Sunday, June 29, 2014

Canada Day: What from your country shows up in your art?

As Canada Day approaches, I started looking through the photos of my small textile pieces. Here are a few that represent what Canada means to me.
The most favorite textile card I've ever made.
This card reminds us of our constant challenge to balance nature with human inhabitation.
A bear and a cabin. Can't get much more Canadian than that.
Our beautiful wheat fields in contrast with our picturesque mountains.
Canadians like to grow things.
Maple leaves. We even have one on our national flag.
Our precious wetlands.
So many different wildflowers.
Often in Canadian gardens. Cheery.
Bees. We are thinking of them lately with their declining numbers. Very precious. Very needed.
Robins. We like our birds.
Creston, BC where I live, even has a festival for them.
Dragonflies. Well we like them too.
Iconic symbols of the prairies. Disappearing fast.

 What symbolizes Canada for you?


Wednesday, June 25, 2014

Gelli Plate Play On Fabric

I took a workshop 'Gelli It Up' at the College of the Rockies College of the Rockies, Creston, BC, Summer Series with Win Dinn this past weekend. It was an excellent, fun, well organized course which I would highly recommend.
The idea of mono-printing so appealed to me, that I put aside my beloved thickened dyes to work with fabric paint on textiles. I did have a lot of fun and below are few of my creations.  

Texture making tools and foam stamps by
 I had the pleasure of trialing  several of these stamps from this excellent, Canadian company. The stamps were well used all weekend by participants of the workshop who were using acrylic paints and they stood up perfectly to frequent washing. I was printing on fabric (mostly) and the other participants were printing on paper  (mostly) and the stamps worked equally well on both.
The foam stamps are sturdy, and thick enough that marks are cut into the foam for additional detail. As I like birds, those are the ones I am trialing but this family run company has many more designs so be sure to check out their website. Also, you can have them create a specific stamp for you. Love that idea! 

Texture was created on the gelli plate. Then I removed some paint by pressing a bird stamp into the paint. Next the fabric was laid over top and pressed into the plate thus transferring the design. Neat huh! I am definitely going to try more of this technique.
Using a similar technique as above, creating texture and stamping the egg stamp into the paint. Then I pressed a magazine page onto the gelli plate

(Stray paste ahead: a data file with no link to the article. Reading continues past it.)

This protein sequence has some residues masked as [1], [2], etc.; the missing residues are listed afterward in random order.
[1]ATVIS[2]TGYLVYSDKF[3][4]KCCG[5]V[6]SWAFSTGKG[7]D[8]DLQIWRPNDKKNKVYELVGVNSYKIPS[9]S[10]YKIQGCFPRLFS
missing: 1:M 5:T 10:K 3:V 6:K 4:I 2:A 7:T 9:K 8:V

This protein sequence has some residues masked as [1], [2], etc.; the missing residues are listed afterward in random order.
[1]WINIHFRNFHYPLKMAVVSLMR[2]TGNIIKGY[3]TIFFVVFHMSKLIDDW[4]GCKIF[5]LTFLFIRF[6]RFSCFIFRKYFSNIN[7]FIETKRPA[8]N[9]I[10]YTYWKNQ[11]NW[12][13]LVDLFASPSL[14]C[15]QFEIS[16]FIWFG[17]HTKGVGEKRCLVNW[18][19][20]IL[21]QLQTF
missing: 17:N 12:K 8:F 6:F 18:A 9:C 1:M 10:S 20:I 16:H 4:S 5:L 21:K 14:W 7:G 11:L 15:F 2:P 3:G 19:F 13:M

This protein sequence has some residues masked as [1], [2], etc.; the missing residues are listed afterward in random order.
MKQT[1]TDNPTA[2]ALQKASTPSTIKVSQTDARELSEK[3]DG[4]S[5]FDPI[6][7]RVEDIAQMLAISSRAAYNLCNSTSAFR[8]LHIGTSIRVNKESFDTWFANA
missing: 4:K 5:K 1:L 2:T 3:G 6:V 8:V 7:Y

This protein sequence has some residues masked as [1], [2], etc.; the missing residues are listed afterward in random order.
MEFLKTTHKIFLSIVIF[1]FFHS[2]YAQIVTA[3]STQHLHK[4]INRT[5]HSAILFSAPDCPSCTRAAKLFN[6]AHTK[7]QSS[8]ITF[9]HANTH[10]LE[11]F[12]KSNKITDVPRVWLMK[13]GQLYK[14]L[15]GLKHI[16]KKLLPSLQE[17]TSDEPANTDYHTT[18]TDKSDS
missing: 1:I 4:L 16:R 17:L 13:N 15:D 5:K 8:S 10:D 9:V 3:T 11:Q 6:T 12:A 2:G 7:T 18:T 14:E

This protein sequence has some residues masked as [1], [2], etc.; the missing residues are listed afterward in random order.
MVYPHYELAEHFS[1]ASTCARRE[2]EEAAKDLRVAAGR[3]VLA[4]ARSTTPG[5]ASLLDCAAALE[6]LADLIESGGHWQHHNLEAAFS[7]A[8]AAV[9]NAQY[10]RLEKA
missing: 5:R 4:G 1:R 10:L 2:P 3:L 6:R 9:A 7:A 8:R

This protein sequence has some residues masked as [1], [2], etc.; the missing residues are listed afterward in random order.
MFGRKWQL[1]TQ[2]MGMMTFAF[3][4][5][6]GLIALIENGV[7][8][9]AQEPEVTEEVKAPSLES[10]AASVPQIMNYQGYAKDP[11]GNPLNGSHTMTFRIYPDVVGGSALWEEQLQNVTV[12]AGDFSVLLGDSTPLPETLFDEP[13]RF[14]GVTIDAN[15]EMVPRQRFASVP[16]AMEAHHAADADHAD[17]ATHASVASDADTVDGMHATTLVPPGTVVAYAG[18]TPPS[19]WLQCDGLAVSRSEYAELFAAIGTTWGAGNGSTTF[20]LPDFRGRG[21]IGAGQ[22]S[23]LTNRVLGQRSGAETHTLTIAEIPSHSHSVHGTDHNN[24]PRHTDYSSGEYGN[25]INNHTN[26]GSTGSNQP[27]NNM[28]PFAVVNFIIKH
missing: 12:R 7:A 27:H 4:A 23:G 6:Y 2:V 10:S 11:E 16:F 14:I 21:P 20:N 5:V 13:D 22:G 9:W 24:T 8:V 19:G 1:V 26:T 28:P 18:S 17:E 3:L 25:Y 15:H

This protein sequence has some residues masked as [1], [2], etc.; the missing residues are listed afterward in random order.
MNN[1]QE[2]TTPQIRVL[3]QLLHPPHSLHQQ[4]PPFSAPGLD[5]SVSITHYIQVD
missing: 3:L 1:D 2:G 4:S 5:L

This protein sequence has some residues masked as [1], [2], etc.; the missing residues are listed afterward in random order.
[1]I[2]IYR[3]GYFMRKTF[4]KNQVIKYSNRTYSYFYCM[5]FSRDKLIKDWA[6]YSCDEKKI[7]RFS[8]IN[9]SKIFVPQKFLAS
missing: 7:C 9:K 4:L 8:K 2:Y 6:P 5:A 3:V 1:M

After creating the background fabric piece, I over stamped it using the heron stamp. Wouldn't herons look great pink! Note I changed the angle of one of the bird's heads purposely for a little variety. This piece is ready for some free motion stitching don't you think.
Here, I am experimenting with placing Pebeo Setacolor fabric paint on to the Gelli plate using a bayer to create a thin layer, stamping to remove paint and then laying fabric on top to print the image. Also I stamped directly onto the fabric with the stamp. Notice the second ghost print of the dragonfly. I did this by stamping a second time before reloading with paint. Wouldn't these techniques make terrific one of a kind quilt blocks?
Stamping fabric paint onto printed material. Oh I can see some wonderful applications for this technique. We all have printed fabric we maybe aren't in love with anymore. Why not overprint with textile paint using foam stamps to create something we would sew with?
For this print I rolled acrylic black paint and Golden's GAC 900 textile medium onto the Gelli plate. Stamping onto the plate, I removed some of the paint. When I laid the fabric onto the plate, the negative space around the image was transferred. Fun!
My friend gave me this piece of eyelet, leftover from curtain making. Isn't there always a story to these stray pieces of fabric we have in our stashes. I created texture on the fabric by using a stencil on the gelli plate. When the piece was dry I over stamped it using a cadmium red acrylic paint mixed with textile medium. I don't know yet what I am going to do with this piece but it will be something, because I ADORE it. Let me know if you have some suggestions.